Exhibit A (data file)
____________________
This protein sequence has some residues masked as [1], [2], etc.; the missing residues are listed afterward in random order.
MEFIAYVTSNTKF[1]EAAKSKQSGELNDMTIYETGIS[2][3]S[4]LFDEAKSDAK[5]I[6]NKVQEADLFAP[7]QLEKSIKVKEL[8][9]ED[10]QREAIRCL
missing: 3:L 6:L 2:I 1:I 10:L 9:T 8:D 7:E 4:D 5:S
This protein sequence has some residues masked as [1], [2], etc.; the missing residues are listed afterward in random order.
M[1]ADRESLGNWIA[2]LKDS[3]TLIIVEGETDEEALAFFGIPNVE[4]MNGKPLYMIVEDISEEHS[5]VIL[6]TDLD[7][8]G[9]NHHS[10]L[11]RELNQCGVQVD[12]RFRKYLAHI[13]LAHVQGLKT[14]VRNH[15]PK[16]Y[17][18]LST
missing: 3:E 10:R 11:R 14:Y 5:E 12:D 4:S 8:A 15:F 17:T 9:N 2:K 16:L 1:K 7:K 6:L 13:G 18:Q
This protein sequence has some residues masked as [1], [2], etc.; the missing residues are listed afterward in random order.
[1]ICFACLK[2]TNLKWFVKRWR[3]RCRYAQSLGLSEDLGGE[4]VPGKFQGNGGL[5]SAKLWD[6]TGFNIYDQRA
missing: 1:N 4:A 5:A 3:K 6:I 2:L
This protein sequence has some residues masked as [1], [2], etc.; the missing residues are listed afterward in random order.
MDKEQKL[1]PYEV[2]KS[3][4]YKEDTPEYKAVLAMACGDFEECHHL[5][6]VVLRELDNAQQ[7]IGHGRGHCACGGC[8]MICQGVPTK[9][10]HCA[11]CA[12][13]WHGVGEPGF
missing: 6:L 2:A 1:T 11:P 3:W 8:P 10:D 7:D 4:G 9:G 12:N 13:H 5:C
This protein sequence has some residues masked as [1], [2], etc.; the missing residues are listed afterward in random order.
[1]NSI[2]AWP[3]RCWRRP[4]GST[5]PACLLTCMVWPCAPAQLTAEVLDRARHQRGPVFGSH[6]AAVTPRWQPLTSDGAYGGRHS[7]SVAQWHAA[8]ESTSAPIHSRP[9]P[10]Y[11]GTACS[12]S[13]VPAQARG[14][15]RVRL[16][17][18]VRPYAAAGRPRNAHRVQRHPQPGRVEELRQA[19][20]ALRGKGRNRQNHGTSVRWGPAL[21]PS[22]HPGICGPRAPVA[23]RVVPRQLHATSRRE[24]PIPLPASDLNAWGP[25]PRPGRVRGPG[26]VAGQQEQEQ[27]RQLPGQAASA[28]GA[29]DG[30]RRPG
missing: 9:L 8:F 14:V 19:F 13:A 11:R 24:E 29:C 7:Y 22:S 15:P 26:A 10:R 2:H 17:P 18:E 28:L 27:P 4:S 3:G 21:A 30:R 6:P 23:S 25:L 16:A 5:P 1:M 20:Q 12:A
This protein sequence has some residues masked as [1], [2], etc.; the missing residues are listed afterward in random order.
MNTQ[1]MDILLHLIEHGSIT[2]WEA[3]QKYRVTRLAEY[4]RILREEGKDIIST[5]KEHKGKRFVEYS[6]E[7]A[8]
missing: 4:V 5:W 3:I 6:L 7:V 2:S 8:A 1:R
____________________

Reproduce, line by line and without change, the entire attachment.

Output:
This protein sequence has some residues masked as [1], [2], etc.; the missing residues are listed afterward in random order.
MEFIAYVTSNTKF[1]EAAKSKQSGELNDMTIYETGIS[2][3]S[4]LFDEAKSDAK[5]I[6]NKVQEADLFAP[7]QLEKSIKVKEL[8][9]ED[10]QREAIRCL
missing: 3:L 6:L 2:I 1:I 10:L 9:T 8:D 7:E 4:D 5:S
This protein sequence has some residues masked as [1], [2], etc.; the missing residues are listed afterward in random order.
M[1]ADRESLGNWIA[2]LKDS[3]TLIIVEGETDEEALAFFGIPNVE[4]MNGKPLYMIVEDISEEHS[5]VIL[6]TDLD[7][8]G[9]NHHS[10]L[11]RELNQCGVQVD[12]RFRKYLAHI[13]LAHVQGLKT[14]VRNH[15]PK[16]Y[17][18]LST
missing: 3:E 10:R 11:R 14:Y 5:E 12:D 4:S 8:A 15:F 17:T 9:N 2:K 16:L 1:K 7:K 6:L 13:G 18:Q
This protein sequence has some residues masked as [1], [2], etc.; the missing residues are listed afterward in random order.
[1]ICFACLK[2]TNLKWFVKRWR[3]RCRYAQSLGLSEDLGGE[4]VPGKFQGNGGL[5]SAKLWD[6]TGFNIYDQRA
missing: 1:N 4:A 5:A 3:K 6:I 2:L
This protein sequence has some residues masked as [1], [2], etc.; the missing residues are listed afterward in random order.
MDKEQKL[1]PYEV[2]KS[3][4]YKEDTPEYKAVLAMACGDFEECHHL[5][6]VVLRELDNAQQ[7]IGHGRGHCACGGC[8]MICQGVPTK[9][10]HCA[11]CA[12][13]WHGVGEPGF
missing: 6:L 2:A 1:T 11:P 3:W 8:P 10:D 7:D 4:G 9:G 12:N 13:H 5:C
This protein sequence has some residues masked as [1], [2], etc.; the missing residues are listed afterward in random order.
[1]NSI[2]AWP[3]RCWRRP[4]GST[5]PACLLTCMVWPCAPAQLTAEVLDRARHQRGPVFGSH[6]AAVTPRWQPLTSDGAYGGRHS[7]SVAQWHAA[8]ESTSAPIHSRP[9]P[10]Y[11]GTACS[12]S[13]VPAQARG[14][15]RVRL[16][17][18]VRPYAAAGRPRNAHRVQRHPQPGRVEELRQA[19][20]ALRGKGRNRQNHGTSVRWGPAL[21]PS[22]HPGICGPRAPVA[23]RVVPRQLHATSRRE[24]PIPLPASDLNAWGP[25]PRPGRVRGPG[26]VAGQQEQEQ[27]RQLPGQAASA[28]GA[29]DG[30]RRPG
missing: 9:L 8:F 14:V 19:F 13:A 11:R 24:E 29:C 7:Y 22:S 15:P 26:A 10:R 2:H 17:P 18:E 28:L 27:P 4:S 3:G 21:A 30:R 6:P 23:S 25:L 16:A 5:P 1:M 20:Q 12:A
This protein sequence has some residues masked as [1], [2], etc.; the missing residues are listed afterward in random order.
MNTQ[1]MDILLHLIEHGSIT[2]WEA[3]QKYRVTRLAEY[4]RILREEGKDIIST[5]KEHKGKRFVEYS[6]E[7]A[8]
missing: 4:V 5:W 3:I 6:L 7:V 2:S 8:A 1:R